Thankfully, dictatorships and comfortable white supremacy are not the only forms of power in the world, even if they are the ones that we have best represented and served recently. 

      Mar 23, 17 10:44 pm

      We watched our most experimental ambitions align themselves with oligarchy.  And here in the US, at home, we allowed a neo-traditionalism to fester and professionalize itself.

      This is so painful and true. It parallels the disrespect so many feel towards professionalism these days. Scientists pointing to thousands of studies showing evidence that people brush off in favor of "mom sense" or oil-company propaganda that makes them feel good about their car.

      We architects try and try to show how a building like the Bullitt Center has an aesthetic that's smart and therefore beautiful, or show how a dense urban neighborhood accessible to decent jobs cultivates community no matter what "style" the buildings are, but people just call us elites and run home to their Mediterranean-ish McMansions.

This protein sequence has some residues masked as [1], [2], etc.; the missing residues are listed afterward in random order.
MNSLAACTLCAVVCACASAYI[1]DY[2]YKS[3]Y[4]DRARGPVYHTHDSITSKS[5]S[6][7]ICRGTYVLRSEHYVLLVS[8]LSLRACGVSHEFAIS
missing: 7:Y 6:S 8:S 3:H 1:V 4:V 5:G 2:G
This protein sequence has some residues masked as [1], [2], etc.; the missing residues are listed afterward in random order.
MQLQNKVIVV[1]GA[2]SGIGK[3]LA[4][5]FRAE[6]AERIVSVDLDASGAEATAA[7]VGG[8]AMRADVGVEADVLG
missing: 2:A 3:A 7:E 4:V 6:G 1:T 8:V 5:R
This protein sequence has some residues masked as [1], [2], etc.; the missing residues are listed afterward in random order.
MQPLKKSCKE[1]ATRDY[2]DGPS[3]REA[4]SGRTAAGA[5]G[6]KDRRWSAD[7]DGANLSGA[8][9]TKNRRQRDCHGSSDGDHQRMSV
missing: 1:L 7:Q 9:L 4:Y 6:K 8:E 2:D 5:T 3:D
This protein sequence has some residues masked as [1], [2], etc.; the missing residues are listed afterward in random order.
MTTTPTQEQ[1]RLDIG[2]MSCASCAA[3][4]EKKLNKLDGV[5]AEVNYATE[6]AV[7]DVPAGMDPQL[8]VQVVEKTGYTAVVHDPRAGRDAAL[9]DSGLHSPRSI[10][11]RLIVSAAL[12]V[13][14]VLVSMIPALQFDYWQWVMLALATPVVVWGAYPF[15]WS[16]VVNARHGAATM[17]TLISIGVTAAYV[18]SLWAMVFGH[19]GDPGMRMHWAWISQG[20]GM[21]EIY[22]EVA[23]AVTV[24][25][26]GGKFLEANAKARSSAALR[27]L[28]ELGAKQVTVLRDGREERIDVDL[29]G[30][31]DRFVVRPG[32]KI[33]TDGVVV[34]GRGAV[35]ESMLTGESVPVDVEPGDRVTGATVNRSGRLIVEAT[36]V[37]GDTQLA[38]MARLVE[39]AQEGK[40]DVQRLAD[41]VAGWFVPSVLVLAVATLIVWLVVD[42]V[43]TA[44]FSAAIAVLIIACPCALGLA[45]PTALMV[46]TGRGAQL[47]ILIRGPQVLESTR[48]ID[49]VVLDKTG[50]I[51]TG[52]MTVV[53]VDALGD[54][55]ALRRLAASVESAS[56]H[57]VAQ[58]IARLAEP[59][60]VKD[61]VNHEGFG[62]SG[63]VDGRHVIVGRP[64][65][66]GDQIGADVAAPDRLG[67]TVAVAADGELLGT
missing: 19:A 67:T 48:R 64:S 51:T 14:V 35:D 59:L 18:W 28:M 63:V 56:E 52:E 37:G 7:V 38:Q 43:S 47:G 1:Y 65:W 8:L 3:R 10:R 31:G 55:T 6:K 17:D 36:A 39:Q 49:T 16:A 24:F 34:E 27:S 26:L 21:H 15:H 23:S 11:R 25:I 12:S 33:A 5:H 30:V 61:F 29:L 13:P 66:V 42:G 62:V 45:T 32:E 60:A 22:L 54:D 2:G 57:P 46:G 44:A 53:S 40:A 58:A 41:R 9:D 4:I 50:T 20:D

As to when architects did not serve power, Evan: every damn day, but behind the scenes, in the small projects that fight for funding and press coverage.

      Great post, Mitch.

      Mar 24, 17 7:51 am

      The problem is embodied in the broad brush mentality of your post...

      Mar 24, 17 8:41 pm

      Even though I agree with it mostly...


      Its not so black and white as you and others paint it...and the solution/challenges/opportunities are in the grey...


      "And here in the US, at home, we allowed a neo-traditionalism to fester and professionalize itself.  This faux urbanism of "form-based code" and other reductive packages of fake traditions have catered to the white self-segregation of the American suburbs and exurbs."

      Allowing neo-traditionalism to fester?  What and who are you talking about? Traditionalism is prohibited in most architecture schools.  The only reason it exists is that people prefer it to modernism as every survey has shown.  Survey's being the same empirical evidence that proves global warming is real.  And what is faux about urbanism that is no different to the "old urbanism" that most of our beloved cities are based on?  Should we drop ideas that still work simply because they are old?  That's like saying we should only eat processed food because organic markets are so 19th century or the harmonies of modern music have no analogy in music of 100 or 1000 years ago.